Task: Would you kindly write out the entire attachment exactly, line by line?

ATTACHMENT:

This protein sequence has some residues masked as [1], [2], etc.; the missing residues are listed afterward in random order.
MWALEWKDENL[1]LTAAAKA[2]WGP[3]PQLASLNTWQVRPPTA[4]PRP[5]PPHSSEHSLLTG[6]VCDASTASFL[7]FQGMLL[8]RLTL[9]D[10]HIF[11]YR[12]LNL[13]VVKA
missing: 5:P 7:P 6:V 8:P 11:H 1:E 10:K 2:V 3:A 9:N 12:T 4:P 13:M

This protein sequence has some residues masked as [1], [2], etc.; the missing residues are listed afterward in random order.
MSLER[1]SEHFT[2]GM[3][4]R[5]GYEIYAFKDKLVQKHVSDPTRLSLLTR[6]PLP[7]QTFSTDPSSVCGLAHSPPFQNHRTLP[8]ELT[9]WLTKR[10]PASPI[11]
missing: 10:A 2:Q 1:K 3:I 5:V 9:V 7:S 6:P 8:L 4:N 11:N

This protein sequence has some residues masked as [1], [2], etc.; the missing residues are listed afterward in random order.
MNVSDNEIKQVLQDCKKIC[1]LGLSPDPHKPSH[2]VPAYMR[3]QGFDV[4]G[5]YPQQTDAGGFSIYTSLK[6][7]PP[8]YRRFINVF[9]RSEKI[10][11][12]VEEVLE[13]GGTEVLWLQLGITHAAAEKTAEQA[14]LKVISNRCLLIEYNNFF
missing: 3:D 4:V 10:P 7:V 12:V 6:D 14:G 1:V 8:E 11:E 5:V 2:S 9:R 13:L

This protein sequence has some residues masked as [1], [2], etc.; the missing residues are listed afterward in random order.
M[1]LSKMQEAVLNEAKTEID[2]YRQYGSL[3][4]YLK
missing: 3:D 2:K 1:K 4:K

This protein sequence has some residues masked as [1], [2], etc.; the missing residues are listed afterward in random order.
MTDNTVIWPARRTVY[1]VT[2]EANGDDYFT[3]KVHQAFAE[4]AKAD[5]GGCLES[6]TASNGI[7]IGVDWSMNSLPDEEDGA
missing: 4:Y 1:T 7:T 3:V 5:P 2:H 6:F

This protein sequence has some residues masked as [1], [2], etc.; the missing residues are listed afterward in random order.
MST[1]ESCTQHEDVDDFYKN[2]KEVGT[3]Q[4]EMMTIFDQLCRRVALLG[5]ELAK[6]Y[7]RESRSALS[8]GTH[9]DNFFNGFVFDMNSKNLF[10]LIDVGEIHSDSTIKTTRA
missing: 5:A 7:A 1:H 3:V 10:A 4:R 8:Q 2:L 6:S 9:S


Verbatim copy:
This protein sequence has some residues masked as [1], [2], etc.; the missing residues are listed afterward in random order.
MWALEWKDENL[1]LTAAAKA[2]WGP[3]PQLASLNTWQVRPPTA[4]PRP[5]PPHSSEHSLLTG[6]VCDASTASFL[7]FQGMLL[8]RLTL[9]D[10]HIF[11]YR[12]LNL[13]VVKA
missing: 5:P 7:P 6:V 8:P 11:H 1:E 10:K 2:V 3:A 9:N 12:T 4:P 13:M

This protein sequence has some residues masked as [1], [2], etc.; the missing residues are listed afterward in random order.
MSLER[1]SEHFT[2]GM[3][4]R[5]GYEIYAFKDKLVQKHVSDPTRLSLLTR[6]PLP[7]QTFSTDPSSVCGLAHSPPFQNHRTLP[8]ELT[9]WLTKR[10]PASPI[11]
missing: 10:A 2:Q 1:K 3:I 5:V 9:V 7:S 6:P 8:L 4:N 11:N

This protein sequence has some residues masked as [1], [2], etc.; the missing residues are listed afterward in random order.
MNVSDNEIKQVLQDCKKIC[1]LGLSPDPHKPSH[2]VPAYMR[3]QGFDV[4]G[5]YPQQTDAGGFSIYTSLK[6][7]PP[8]YRRFINVF[9]RSEKI[10][11][12]VEEVLE[13]GGTEVLWLQLGITHAAAEKTAEQA[14]LKVISNRCLLIEYNNFF
missing: 3:D 4:V 10:P 7:V 12:V 6:D 14:G 1:V 8:E 11:E 5:V 2:S 9:R 13:L

This protein sequence has some residues masked as [1], [2], etc.; the missing residues are listed afterward in random order.
M[1]LSKMQEAVLNEAKTEID[2]YRQYGSL[3][4]YLK
missing: 3:D 2:K 1:K 4:K

This protein sequence has some residues masked as [1], [2], etc.; the missing residues are listed afterward in random order.
MTDNTVIWPARRTVY[1]VT[2]EANGDDYFT[3]KVHQAFAE[4]AKAD[5]GGCLES[6]TASNGI[7]IGVDWSMNSLPDEEDGA
missing: 4:Y 1:T 7:T 3:V 5:P 2:H 6:F

This protein sequence has some residues masked as [1], [2], etc.; the missing residues are listed afterward in random order.
MST[1]ESCTQHEDVDDFYKN[2]KEVGT[3]Q[4]EMMTIFDQLCRRVALLG[5]ELAK[6]Y[7]RESRSALS[8]GTH[9]DNFFNGFVFDMNSKNLF[10]LIDVGEIHSDSTIKTTRA
missing: 5:A 7:A 1:H 3:V 10:A 4:R 8:Q 2:L 6:S 9:S